The potential for mass production of firearms by criminals using hi-tech 3D printers is being monitored by police.
Senior officers have identified the new technology – which creates objects through successive layering of material – as a future opportunity for gangsters to obtain weapons following police successes in limiting the supply of weapons to the streets.
The use of 3D print technology to create arms has been championed in the US by libertarian groups as President Obama pushes for gun control legislation following the Sandy Hook school massacre. One group, Defense Distributed, has built gun components including a 30-round plastic magazine which would be banned under the Obama proposals. The technology has been used to download designs from the internet and turn them into plastic gun components using specialist printers building them up layer by layer.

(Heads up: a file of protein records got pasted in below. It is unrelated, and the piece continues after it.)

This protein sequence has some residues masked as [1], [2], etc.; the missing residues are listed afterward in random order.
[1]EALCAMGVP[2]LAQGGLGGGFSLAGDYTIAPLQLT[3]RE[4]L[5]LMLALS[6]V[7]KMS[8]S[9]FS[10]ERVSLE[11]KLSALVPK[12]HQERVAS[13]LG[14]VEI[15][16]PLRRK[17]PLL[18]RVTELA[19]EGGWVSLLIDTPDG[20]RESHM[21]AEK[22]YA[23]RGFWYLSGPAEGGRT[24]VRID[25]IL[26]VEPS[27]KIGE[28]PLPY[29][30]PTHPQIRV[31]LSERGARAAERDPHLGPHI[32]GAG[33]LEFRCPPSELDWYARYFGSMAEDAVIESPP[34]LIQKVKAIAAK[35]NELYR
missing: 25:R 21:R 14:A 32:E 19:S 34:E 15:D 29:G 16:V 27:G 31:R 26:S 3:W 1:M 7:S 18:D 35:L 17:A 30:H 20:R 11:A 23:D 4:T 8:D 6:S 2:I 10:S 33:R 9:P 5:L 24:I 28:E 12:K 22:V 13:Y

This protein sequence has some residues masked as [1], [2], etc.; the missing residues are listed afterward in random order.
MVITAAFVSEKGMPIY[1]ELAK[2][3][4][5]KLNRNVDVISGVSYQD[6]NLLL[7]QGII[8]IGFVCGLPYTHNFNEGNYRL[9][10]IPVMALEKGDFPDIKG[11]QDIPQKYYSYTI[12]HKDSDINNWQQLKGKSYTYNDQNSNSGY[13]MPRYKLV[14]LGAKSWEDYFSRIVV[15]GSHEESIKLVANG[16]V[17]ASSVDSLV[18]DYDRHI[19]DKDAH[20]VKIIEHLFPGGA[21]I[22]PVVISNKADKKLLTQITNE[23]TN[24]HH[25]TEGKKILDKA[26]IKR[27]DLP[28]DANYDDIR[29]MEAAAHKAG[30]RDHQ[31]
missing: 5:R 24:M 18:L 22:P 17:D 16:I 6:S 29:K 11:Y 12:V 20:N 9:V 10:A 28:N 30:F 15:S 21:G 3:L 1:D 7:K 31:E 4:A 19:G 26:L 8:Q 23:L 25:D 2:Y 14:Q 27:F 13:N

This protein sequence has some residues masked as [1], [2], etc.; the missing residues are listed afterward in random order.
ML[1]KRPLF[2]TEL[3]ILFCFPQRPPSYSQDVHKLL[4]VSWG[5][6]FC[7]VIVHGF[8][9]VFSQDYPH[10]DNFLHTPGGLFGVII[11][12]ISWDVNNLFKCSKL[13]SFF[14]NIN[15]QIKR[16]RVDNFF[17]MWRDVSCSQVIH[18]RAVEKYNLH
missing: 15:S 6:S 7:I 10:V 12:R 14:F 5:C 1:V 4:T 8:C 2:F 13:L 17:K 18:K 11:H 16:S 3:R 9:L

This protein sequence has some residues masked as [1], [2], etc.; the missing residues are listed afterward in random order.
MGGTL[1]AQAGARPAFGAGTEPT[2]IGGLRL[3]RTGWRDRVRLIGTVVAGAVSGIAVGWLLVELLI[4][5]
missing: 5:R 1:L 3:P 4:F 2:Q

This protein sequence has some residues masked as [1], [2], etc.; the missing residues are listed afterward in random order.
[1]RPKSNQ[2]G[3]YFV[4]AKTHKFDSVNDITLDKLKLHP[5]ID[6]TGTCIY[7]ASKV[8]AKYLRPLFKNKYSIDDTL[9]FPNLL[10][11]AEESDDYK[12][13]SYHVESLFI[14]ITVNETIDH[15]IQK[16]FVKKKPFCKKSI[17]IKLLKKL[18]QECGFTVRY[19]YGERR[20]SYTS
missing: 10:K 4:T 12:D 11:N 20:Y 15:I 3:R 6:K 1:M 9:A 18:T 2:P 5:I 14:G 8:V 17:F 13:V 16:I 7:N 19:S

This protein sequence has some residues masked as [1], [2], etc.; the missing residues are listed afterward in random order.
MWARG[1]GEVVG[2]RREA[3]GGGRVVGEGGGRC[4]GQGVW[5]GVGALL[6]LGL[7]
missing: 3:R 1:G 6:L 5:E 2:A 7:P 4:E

“Some of the debate we have got to is over new threats such as 3-D printing,” said Deputy Chief Constable Dave Thompson, the lead for the Association of Chief Police Officers on gangs and gun crime. “We’re trying to see if that is an emerging threat and if that is something we are going to have to encounter in the future.”
Cody Williams, the founder of US-based Defense Distributed, said the technology was still being developed but within a decade “you will simply go to the web, download a file and click print”.
He added: “The era has now opened. We can develop over 30 different gun components. The police have a concern – so do innocent, interested sovereign people.”
He cited the “rights of man” for the ability to print a gun.
“You can have the things you want in this life. You have the right to defend yourself, you have the right not to be observed, you have the right to a military patent rifle.”